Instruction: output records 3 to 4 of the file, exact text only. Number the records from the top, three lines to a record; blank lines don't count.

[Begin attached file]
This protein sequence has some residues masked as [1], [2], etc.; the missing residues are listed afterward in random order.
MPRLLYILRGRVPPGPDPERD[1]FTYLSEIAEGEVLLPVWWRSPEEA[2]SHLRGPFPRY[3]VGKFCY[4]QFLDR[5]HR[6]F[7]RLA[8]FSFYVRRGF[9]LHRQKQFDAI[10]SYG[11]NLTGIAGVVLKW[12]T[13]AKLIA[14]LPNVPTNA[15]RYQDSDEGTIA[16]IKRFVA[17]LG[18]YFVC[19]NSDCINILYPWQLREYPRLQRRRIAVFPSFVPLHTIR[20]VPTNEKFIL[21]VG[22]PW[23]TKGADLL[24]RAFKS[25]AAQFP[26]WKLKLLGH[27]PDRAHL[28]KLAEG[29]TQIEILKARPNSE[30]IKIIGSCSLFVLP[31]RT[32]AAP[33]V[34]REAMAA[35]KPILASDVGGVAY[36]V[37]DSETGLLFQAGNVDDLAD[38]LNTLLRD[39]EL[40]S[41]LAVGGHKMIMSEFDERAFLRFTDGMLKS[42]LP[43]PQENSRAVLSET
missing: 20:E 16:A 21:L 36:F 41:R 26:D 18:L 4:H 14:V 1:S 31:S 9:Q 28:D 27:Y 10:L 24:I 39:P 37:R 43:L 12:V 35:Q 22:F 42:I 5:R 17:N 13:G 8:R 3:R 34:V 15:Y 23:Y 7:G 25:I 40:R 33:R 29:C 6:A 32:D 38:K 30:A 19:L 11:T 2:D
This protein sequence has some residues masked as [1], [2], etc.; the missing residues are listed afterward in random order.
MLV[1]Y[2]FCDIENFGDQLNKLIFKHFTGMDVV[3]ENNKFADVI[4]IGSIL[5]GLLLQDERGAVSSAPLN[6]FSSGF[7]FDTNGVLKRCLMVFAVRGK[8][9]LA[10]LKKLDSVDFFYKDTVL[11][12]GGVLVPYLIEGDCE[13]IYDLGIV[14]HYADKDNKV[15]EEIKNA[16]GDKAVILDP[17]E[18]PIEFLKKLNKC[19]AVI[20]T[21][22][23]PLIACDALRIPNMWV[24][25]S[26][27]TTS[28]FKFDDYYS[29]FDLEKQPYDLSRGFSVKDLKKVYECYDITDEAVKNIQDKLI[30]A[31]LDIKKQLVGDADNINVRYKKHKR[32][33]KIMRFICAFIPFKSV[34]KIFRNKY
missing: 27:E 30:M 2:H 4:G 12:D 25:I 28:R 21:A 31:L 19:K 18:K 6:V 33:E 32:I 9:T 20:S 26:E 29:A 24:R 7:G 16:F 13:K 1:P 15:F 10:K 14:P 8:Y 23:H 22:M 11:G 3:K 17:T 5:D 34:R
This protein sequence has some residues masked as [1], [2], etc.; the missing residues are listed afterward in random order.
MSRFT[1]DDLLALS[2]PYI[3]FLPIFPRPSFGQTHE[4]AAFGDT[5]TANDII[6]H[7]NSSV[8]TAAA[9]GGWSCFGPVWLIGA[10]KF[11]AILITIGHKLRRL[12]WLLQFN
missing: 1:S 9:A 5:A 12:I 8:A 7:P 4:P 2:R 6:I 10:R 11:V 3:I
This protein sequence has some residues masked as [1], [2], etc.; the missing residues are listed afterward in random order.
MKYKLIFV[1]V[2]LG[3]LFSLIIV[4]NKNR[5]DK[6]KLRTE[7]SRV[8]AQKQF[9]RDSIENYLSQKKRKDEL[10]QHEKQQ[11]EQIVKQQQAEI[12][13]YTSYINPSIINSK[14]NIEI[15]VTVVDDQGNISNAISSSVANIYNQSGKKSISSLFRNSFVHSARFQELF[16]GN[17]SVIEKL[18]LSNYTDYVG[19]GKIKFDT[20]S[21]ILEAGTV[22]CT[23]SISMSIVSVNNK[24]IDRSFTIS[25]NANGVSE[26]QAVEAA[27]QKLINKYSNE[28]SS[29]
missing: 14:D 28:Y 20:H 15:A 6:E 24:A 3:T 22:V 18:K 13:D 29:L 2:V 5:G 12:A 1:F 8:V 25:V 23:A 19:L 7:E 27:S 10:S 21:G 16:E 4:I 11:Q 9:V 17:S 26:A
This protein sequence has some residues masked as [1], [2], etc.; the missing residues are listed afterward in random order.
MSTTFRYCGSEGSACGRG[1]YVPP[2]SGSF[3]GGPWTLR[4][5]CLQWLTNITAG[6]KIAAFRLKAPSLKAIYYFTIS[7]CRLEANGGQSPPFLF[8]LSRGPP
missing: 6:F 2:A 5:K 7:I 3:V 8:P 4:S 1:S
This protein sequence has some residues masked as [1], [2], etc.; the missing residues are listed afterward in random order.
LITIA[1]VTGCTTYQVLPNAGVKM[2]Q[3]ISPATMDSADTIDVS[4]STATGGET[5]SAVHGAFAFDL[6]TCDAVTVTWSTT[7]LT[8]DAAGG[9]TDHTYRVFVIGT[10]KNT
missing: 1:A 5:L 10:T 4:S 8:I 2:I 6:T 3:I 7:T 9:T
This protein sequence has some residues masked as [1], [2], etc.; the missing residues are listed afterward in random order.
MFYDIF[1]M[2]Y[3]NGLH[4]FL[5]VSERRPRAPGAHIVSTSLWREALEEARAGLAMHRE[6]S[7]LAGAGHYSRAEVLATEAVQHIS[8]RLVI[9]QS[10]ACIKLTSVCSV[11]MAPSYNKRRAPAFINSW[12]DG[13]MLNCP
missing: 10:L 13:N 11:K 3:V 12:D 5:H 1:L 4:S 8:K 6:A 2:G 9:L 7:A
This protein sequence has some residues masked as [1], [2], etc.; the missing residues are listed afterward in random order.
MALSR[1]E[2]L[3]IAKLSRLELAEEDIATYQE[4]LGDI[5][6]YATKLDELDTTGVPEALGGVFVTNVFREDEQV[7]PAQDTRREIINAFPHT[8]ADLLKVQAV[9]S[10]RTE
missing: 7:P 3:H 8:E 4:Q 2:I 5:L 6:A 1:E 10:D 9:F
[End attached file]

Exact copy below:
This protein sequence has some residues masked as [1], [2], etc.; the missing residues are listed afterward in random order.
MSRFT[1]DDLLALS[2]PYI[3]FLPIFPRPSFGQTHE[4]AAFGDT[5]TANDII[6]H[7]NSSV[8]TAAA[9]GGWSCFGPVWLIGA[10]KF[11]AILITIGHKLRRL[12]WLLQFN
missing: 1:S 9:A 5:A 12:I 8:A 7:P 4:P 2:R 6:I 10:R 11:V 3:I
This protein sequence has some residues masked as [1], [2], etc.; the missing residues are listed afterward in random order.
MKYKLIFV[1]V[2]LG[3]LFSLIIV[4]NKNR[5]DK[6]KLRTE[7]SRV[8]AQKQF[9]RDSIENYLSQKKRKDEL[10]QHEKQQ[11]EQIVKQQQAEI[12][13]YTSYINPSIINSK[14]NIEI[15]VTVVDDQGNISNAISSSVANIYNQSGKKSISSLFRNSFVHSARFQELF[16]GN[17]SVIEKL[18]LSNYTDYVG[19]GKIKFDT[20]S[21]ILEAGTV[22]CT[23]SISMSIVSVNNK[24]IDRSFTIS[25]NANGVSE[26]QAVEAA[27]QKLINKYSNE[28]SS[29]
missing: 14:D 28:Y 20:H 15:A 6:E 24:A 3:T 22:V 18:K 13:D 29:L 2:V 5:G 12:A 1:F 8:V 25:V 23:A 19:L 7:E 27:S 10:S 21:G 16:E 4:I 11:Q 9:V 17:S 26:A